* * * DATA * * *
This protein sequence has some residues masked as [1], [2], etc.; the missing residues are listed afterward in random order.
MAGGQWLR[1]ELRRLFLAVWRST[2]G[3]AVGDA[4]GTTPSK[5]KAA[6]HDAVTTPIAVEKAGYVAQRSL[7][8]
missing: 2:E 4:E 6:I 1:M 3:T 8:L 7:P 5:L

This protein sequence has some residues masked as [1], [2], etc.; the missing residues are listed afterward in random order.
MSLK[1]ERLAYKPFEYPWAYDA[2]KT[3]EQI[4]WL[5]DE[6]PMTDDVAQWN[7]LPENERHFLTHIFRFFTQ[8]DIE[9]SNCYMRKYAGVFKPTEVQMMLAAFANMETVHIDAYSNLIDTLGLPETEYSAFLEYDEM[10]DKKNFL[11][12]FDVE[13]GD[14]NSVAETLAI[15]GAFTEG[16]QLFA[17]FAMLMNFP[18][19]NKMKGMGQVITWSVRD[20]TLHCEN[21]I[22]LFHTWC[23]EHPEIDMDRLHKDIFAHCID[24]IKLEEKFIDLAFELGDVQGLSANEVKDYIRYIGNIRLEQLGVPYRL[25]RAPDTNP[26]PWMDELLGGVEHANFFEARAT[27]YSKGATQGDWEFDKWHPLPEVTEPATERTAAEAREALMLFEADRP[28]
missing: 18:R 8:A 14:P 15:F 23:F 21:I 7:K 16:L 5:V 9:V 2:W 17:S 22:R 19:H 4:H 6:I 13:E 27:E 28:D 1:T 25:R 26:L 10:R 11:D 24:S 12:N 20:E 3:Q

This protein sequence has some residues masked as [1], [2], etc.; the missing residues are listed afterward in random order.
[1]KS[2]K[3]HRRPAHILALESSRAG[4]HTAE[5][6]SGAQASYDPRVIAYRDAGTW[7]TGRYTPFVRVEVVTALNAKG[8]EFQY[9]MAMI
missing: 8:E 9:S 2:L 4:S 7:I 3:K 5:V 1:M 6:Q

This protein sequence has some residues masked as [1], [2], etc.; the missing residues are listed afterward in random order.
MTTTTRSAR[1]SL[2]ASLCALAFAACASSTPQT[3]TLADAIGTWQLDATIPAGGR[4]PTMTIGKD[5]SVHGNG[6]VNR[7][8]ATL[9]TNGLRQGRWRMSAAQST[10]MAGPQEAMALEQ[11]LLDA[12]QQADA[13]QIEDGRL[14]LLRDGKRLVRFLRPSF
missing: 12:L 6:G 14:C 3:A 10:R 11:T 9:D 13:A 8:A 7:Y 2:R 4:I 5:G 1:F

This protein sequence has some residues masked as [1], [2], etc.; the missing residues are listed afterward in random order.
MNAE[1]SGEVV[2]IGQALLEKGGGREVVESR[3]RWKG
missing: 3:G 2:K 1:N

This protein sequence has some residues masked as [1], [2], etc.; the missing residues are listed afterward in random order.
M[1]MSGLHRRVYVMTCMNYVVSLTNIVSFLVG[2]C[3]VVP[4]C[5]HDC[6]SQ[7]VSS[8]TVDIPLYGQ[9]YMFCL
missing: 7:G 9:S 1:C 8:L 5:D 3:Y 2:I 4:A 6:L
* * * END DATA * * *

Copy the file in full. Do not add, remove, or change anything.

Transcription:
This protein sequence has some residues masked as [1], [2], etc.; the missing residues are listed afterward in random order.
MAGGQWLR[1]ELRRLFLAVWRST[2]G[3]AVGDA[4]GTTPSK[5]KAA[6]HDAVTTPIAVEKAGYVAQRSL[7][8]
missing: 2:E 4:E 6:I 1:M 3:T 8:L 7:P 5:L

This protein sequence has some residues masked as [1], [2], etc.; the missing residues are listed afterward in random order.
MSLK[1]ERLAYKPFEYPWAYDA[2]KT[3]EQI[4]WL[5]DE[6]PMTDDVAQWN[7]LPENERHFLTHIFRFFTQ[8]DIE[9]SNCYMRKYAGVFKPTEVQMMLAAFANMETVHIDAYSNLIDTLGLPETEYSAFLEYDEM[10]DKKNFL[11][12]FDVE[13]GD[14]NSVAETLAI[15]GAFTEG[16]QLFA[17]FAMLMNFP[18][19]NKMKGMGQVITWSVRD[20]TLHCEN[21]I[22]LFHTWC[23]EHPEIDMDRLHKDIFAHCID[24]IKLEEKFIDLAFELGDVQGLSANEVKDYIRYIGNIRLEQLGVPYRL[25]RAPDTNP[26]PWMDELLGGVEHANFFEARAT[27]YSKGATQGDWEFDKWHPLPEVTEPATERTAAEAREALMLFEADRP[28]
missing: 18:R 8:A 14:P 15:F 23:F 21:I 7:K 16:L 5:V 9:V 2:W 17:S 22:R 19:H 4:H 6:I 13:E 27:E 28:D 1:T 25:R 26:L 10:R 11:D 24:S 12:N 20:E 3:Q

This protein sequence has some residues masked as [1], [2], etc.; the missing residues are listed afterward in random order.
[1]KS[2]K[3]HRRPAHILALESSRAG[4]HTAE[5][6]SGAQASYDPRVIAYRDAGTW[7]TGRYTPFVRVEVVTALNAKG[8]EFQY[9]MAMI
missing: 8:E 9:S 2:L 4:S 7:I 3:K 5:V 1:M 6:Q

This protein sequence has some residues masked as [1], [2], etc.; the missing residues are listed afterward in random order.
MTTTTRSAR[1]SL[2]ASLCALAFAACASSTPQT[3]TLADAIGTWQLDATIPAGGR[4]PTMTIGKD[5]SVHGNG[6]VNR[7][8]ATL[9]TNGLRQGRWRMSAAQST[10]MAGPQEAMALEQ[11]LLDA[12]QQADA[13]QIEDGRL[14]LLRDGKRLVRFLRPSF
missing: 12:L 6:G 14:C 3:A 10:R 11:T 9:D 13:A 8:A 7:Y 2:R 4:I 5:G 1:F

This protein sequence has some residues masked as [1], [2], etc.; the missing residues are listed afterward in random order.
MNAE[1]SGEVV[2]IGQALLEKGGGREVVESR[3]RWKG
missing: 3:G 2:K 1:N

This protein sequence has some residues masked as [1], [2], etc.; the missing residues are listed afterward in random order.
M[1]MSGLHRRVYVMTCMNYVVSLTNIVSFLVG[2]C[3]VVP[4]C[5]HDC[6]SQ[7]VSS[8]TVDIPLYGQ[9]YMFCL
missing: 7:G 9:S 1:C 8:L 5:D 3:Y 2:I 4:A 6:L